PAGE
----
Mark Houlahan
Brand Manager, Mustang Monthly
May 1, 2000

Some people have more skills than others, and that's why we have friends and a list of favors to swap. This comes from the age-old bartering system. You remember that from grade school, right? You know, the "I'll trade you three chickens for a new wagon wheel" type of stuff. But today, it is more along the lines of "I'll help you wire your garage for 220 if you reupholster my seats."

Some skills we can easily show you right here in the pages of this magazine. Learning to overhaul a set of brakes or rebuilding an alternator are fairly basic tasks that need little hand-holding and a good set of instructions. Other skills such as painting a car or installing a new ring-and-pinion gearset take time and patience to master.

So why do we show operations such as ring-and-pinion replacement, or in this case, the replacement of a vintage convertible top? You see, sometimes a person simply needs a little push to get him going on a task. Some like the challenge, while others want to complete the repair or upgrade themselves, but simply need some guidance as to the correct parts and proper installation. Those times where we got stuck and were hit by a "gotcha" will help you work around them.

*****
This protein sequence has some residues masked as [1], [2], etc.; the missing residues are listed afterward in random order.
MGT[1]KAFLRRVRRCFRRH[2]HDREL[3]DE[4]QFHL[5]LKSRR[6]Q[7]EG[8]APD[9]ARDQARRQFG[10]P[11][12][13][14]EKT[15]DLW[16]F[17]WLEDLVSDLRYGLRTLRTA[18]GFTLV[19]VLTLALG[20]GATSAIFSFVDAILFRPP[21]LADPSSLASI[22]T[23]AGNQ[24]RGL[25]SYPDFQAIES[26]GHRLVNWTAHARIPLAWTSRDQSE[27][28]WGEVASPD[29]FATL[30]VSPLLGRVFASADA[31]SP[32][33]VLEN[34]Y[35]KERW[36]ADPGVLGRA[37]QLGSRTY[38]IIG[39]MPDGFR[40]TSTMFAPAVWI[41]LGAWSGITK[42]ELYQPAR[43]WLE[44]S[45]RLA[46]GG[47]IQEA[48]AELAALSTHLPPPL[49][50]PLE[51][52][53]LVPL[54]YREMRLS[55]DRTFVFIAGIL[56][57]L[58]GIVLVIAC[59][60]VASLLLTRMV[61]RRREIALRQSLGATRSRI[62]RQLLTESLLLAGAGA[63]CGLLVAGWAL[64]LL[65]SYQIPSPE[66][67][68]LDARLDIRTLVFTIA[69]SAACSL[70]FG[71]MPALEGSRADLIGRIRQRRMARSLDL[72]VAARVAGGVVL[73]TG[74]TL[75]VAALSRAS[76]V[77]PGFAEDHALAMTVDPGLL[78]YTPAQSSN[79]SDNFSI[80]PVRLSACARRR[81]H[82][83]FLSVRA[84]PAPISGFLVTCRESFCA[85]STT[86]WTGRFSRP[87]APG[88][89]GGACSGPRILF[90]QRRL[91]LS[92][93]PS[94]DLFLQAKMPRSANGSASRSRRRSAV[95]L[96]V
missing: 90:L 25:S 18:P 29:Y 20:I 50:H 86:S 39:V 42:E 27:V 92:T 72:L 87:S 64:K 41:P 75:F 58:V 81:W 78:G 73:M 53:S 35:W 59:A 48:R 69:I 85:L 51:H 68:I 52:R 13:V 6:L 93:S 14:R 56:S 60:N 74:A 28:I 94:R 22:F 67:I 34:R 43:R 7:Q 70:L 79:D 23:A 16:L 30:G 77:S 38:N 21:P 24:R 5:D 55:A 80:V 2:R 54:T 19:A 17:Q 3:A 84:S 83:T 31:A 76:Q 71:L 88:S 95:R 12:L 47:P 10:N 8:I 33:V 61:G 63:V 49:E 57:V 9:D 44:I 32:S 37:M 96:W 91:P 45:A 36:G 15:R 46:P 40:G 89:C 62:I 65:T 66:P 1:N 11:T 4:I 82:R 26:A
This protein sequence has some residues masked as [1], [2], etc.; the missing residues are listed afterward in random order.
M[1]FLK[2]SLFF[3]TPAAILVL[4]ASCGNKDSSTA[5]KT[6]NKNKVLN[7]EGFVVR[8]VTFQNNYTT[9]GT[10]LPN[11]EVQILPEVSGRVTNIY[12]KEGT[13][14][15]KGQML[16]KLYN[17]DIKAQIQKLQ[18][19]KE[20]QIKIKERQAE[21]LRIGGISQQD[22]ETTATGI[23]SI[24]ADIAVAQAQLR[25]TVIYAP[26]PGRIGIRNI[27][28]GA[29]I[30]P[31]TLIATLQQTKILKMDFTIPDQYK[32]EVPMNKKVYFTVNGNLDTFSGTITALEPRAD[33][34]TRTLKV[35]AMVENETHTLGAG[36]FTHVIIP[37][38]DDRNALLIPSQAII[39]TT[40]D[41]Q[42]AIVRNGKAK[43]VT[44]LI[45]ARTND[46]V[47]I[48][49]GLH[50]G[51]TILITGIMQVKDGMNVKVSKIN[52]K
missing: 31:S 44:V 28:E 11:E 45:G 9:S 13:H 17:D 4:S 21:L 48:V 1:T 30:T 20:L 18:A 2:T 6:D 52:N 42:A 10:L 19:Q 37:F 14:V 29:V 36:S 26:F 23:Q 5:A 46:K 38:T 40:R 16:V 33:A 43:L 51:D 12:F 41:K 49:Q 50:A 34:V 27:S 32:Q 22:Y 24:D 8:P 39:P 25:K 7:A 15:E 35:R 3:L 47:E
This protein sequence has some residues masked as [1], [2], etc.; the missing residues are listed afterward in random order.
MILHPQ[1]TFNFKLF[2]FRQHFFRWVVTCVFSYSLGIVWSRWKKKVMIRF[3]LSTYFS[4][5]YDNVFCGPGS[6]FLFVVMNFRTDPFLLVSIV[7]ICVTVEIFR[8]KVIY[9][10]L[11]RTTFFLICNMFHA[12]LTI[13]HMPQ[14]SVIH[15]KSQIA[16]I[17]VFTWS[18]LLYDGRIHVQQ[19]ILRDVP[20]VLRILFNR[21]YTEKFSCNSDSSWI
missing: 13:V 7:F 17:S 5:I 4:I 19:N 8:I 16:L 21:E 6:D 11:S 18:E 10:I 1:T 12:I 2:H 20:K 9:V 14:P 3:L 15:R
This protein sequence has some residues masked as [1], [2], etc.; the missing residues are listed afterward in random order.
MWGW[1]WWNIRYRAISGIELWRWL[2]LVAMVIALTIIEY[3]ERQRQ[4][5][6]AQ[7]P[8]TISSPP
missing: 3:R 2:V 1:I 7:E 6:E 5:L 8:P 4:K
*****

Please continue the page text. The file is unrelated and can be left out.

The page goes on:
Replacing a convertible top takes time and patience to complete and you still may end up taking your vintage Mustang to a convertible top specialist for replacement. At least after reading this how-to article, you will know exactly what they are going to do to your prized four-wheel friend when you drop it off. Mr. Autocraft in Bartow, Florida, helped us by installing a new top, top pads, and a rear window in a '65 Mustang. The top, pad kit, and rear window-as well as the '65 Mustang-came to us on loan from Classic Creations of Central Florida.

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